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Report No. 141

3.12. A Kerala case: dismissal of revision.-

The Kerala High Court1 has held to the following effect (with reference to the Code of 1973):-

"Clause (2) of section 401 which deals with the powers of revision of the High Court provides that no order under that section should be made to the prejudice of the accused or other person unless he had an opportunity of being heard either personally or by pleader in his own defence. The afford of an opportunity is different from the availing of that opportunity. A party would get an opportunity for being heard if he is given notice of the case and the posting. His being not present at the time of hearing is his not availing of that opportunity. There is no power conferred on the court by the provisions of the Criminal Procedure Code for restoration of revision petitions which have been disposed of, also.

Restoration to file, and rehearing, prayed for here, is not to give effect to any order under the Code. Nor is it to prevent abuse of the process of the court, because no abuse of the process of the court is involved here. As the disposal here was after perusal of records and after hearing those counsel who were present in court, it was in accordance with law. The words "or otherwise to secure the ends of justice" occurring in section 482 also cannot take in a case of the present kind.

Those words have to be read ejusdem generis. Restoration and hearing of a revision petition disposed of without hearing the respondent's counsel, is not a purpose analogous to "giving effect to an order under the Code" or preventing abuse of the process of Court. On the other hand, to restore and rehear a criminal revision petition which has been disposed of, would be to go against the mandatory provision in section 362 of the Criminal Procedure Code, that, except to correct a clerical or arithmetical error, a judgment or order should not be altered or reviewed after it is signed, unless otherwise provided, and any inherent power cannot be used to do what is expressly prohibited by the Code. Section 482 of the Code is not meant to give second inning to a party in a case which has already been decided against him."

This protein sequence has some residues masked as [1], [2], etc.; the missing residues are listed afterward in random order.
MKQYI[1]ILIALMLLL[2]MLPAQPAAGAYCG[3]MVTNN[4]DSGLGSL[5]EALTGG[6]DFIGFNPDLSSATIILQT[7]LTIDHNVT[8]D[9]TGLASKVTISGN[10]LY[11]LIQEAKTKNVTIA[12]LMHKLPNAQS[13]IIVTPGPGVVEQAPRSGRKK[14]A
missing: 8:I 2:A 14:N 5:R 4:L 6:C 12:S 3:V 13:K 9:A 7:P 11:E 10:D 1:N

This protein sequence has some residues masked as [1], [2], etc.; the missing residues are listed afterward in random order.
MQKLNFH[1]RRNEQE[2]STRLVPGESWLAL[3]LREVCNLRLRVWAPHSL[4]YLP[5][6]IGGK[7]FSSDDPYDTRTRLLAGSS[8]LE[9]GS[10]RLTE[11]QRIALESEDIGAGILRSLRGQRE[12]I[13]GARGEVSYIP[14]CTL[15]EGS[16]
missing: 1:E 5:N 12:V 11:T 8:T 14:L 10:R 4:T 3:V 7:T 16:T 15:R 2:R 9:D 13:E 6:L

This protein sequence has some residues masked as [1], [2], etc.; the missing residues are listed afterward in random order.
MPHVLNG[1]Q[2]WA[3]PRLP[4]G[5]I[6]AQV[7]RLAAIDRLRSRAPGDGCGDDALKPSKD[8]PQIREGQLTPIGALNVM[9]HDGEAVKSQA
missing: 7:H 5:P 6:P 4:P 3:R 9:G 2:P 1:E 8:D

The Kerala High Court further held that the Supreme Court rulings of 1962 and 1979 had clinched the matter.

1. Bhanu v. Vilasini, (1980) Ker Law Times 13 (15), paras. 3-4 (Narayana Pillai, J.).

Need for amending the Law as regards to the Power of Courts to Restore Criminal Revision Applications and Criminal cases dismissed for Default in Appearance Back

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